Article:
How to find your own personal interior design style

Two years ago, when my partner and I moved in together, we owned seven beloved pieces of art and zero places to sit. Our move coincided with the phase of the pandemic when everyone was deeply tired of their surroundings, so our parents and siblings took the opportunity to cast their furniture rejects in our direction. We got almost everything we needed: a bed, six mismatched chairs, side tables, drawers, lopsided bookshelves.

The only bad thing about this ragtag inheritance was that it was entirely devoid of style. The best thing was we had the necessities, so we could take our time figuring out what “style” even meant to us. Because in a time of bountiful inspiration — when a thousand trends bloom on Instagram and Pinterest, and online shopping provides custom couches and antique lamps with alarming ease — identifying our personal aesthetics has been a mess.

As San Francisco interior designer Noz Nozawa told me: “Your appetite is always bigger than your actual stomach. The same is true of design.” I sought the counsel of other interior designers, stylists, artists and aesthetes, too, all of whom echoed: We’re in an era of overwhelming options, and it’s never been more challenging and more possible to exercise an individual taste.

I’d been enticed by plenty of groovy, low-slung living rooms and sleek home offices on my social feeds; but I also had the sense that these visions were someone else’s taste, not my own. Leonard Bessemer, a furniture designer and the founder of Objects for Objects, confirmed my suspicions: The ease of one-click inspiration often doesn’t lead to lasting fulfillment. “People want to imitate really cool aesthetics they see on Instagram, which I think is great, because then your home is going to look nicer,” Bessemer said, “but the fallacy is that it isn’t necessarily your personal style.” When the shine of the trend fades, you’re living with a boucle chair that feels like it belongs in someone else’s home.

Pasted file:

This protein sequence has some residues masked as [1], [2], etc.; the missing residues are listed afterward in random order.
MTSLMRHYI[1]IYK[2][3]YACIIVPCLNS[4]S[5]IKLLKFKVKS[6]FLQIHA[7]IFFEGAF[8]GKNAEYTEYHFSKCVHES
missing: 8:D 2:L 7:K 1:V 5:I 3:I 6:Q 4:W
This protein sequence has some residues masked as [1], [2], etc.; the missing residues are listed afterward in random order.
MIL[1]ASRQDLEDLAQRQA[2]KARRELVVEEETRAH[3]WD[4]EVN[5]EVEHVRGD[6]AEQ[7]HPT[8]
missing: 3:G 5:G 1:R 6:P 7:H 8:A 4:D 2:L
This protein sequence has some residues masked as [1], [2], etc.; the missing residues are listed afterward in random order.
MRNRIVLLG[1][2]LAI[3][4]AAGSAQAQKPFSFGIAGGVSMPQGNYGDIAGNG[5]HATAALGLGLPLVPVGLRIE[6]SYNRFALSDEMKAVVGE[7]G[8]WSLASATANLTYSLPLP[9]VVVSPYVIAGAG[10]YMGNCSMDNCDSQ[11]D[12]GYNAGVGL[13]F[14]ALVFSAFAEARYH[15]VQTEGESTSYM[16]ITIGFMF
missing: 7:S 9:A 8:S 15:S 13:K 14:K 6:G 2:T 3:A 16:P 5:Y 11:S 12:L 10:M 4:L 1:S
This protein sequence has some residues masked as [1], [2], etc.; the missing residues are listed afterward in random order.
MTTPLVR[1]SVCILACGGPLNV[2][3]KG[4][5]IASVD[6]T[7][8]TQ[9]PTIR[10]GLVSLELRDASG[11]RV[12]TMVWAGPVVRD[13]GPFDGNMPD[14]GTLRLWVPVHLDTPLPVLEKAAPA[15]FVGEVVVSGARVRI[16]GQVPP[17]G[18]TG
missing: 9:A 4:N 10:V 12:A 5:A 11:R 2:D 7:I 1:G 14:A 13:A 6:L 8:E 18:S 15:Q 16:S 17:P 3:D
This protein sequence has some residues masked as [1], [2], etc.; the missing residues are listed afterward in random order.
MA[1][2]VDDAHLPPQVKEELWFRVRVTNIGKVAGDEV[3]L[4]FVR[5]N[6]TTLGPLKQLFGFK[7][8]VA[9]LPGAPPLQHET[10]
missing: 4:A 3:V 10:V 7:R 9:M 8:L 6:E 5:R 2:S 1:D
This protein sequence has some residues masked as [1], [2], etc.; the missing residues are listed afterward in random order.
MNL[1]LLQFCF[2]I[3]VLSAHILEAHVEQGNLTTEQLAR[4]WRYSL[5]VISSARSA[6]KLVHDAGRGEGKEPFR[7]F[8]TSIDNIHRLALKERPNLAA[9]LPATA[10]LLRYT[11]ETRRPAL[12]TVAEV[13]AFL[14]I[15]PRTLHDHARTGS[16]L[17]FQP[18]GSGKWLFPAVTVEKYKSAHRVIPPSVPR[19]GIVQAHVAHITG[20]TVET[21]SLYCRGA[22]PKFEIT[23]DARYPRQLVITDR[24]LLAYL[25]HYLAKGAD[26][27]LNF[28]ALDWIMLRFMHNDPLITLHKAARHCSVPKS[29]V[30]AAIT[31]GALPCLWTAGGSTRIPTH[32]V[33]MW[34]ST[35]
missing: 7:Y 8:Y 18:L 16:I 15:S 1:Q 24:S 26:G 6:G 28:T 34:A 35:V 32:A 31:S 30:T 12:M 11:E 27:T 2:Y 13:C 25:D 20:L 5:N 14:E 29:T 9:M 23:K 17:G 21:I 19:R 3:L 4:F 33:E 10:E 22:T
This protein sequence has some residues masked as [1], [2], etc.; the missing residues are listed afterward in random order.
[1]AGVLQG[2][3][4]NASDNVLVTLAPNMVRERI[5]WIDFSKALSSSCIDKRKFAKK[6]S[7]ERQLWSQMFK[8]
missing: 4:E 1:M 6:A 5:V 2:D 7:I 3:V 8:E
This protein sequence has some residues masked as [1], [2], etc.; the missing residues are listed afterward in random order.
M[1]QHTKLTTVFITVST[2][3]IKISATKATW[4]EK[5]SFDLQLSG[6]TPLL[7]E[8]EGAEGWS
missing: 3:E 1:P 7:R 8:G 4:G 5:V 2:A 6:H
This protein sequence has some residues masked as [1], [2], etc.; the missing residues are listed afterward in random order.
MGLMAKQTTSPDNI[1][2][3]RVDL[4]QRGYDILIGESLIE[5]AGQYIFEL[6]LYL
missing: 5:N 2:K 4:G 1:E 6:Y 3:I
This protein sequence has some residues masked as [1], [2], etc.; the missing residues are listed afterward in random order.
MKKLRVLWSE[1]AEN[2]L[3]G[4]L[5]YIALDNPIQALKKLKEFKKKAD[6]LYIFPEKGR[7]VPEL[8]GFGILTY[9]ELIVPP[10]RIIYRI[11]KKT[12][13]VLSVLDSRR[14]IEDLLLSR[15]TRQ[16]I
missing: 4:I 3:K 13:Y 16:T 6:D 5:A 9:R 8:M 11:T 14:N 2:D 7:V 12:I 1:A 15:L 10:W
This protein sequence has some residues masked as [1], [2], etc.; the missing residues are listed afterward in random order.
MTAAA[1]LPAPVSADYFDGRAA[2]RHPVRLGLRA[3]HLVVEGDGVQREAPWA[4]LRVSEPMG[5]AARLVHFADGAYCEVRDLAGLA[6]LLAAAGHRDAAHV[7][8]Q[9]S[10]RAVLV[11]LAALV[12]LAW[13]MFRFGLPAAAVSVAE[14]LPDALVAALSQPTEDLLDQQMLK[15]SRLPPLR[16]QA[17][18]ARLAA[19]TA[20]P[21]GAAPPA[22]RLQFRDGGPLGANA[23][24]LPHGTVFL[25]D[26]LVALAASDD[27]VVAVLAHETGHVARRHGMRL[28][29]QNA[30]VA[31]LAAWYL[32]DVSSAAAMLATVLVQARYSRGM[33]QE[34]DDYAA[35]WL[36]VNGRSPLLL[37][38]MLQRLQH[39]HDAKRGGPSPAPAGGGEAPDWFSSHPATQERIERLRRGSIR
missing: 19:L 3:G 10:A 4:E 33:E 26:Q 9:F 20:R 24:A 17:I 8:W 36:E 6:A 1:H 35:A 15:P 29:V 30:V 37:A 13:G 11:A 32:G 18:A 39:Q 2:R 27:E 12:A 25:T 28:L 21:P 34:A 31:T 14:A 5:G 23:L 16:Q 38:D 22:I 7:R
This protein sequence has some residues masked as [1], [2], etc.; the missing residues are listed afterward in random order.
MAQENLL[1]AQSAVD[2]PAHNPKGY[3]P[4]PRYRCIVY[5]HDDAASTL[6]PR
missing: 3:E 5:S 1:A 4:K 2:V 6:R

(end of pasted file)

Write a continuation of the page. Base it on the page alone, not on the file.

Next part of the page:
I obviously needed a much firmer sense of my own taste to navigate this seemingly infinite landscape, and my path toward a personal interior design style had begun to remind me of a different trip I took a few years ago. Back then, I was struggling with fashion overwhelm, so I adopted TikTok’s favorite framework — the three-word method — developed by stylist Allison Bornstein. The approach isolates three adjectives that should allow you to articulate an entire aesthetic. Bornstein’s words, for example, are classic, ’70s and elegant. Figuring out my words (playful, edgy, effortless) helped me both streamline my clothes and shop more intentionally. I wondered if the method could also apply to my home.

I messaged Bornstein to see if she’d thought about using these words for home design. My timing was perfect. She had just moved into a new house and realized she badly needed to amend her three-word method. “I bought a couch that was so freaking cool, very ’70s, very artful and interesting,” she told me over the phone. But the couch was uncomfortable. She realized that she needed her home to be warm; “warm” was one of three keywords that should describe everything she acquired. “I just got so excited because the couch was so cool. So, we all make mistakes. And hopefully not everyone makes a mistake as big as a vintage couch.”

To “find the words,” she suggests looking beyond images and reading about interior design. She even suggests expanding the method to four words for interiors: your core three and one additional word for each space in the home. For example, if your words are modern, earthy and elegant, you might want to add “calm” for your bedroom and “eccentric” for your office.

Bornstein and I chatted about how, for interiors, there’s a different finessing of sensibility than for fashion. For example, I need a little humor with my clothes: an acidic color, an ironically glamorous pair of boots. Yet “playful” definitely did not make it into my home decor pantheon. In fact, that word was the impulse behind some of my greatest home-furnishing regrets. I bought an embarrassingly expensive mirror with imprints of people applying lipstick on it; it looks just as complicated as you’re imagining. My partner suggested I stop buying food-themed stools. In my defense, it’s wild to live in a time when you can type “stool that looks like ear of corn” into a search bar and find just what you’re looking for.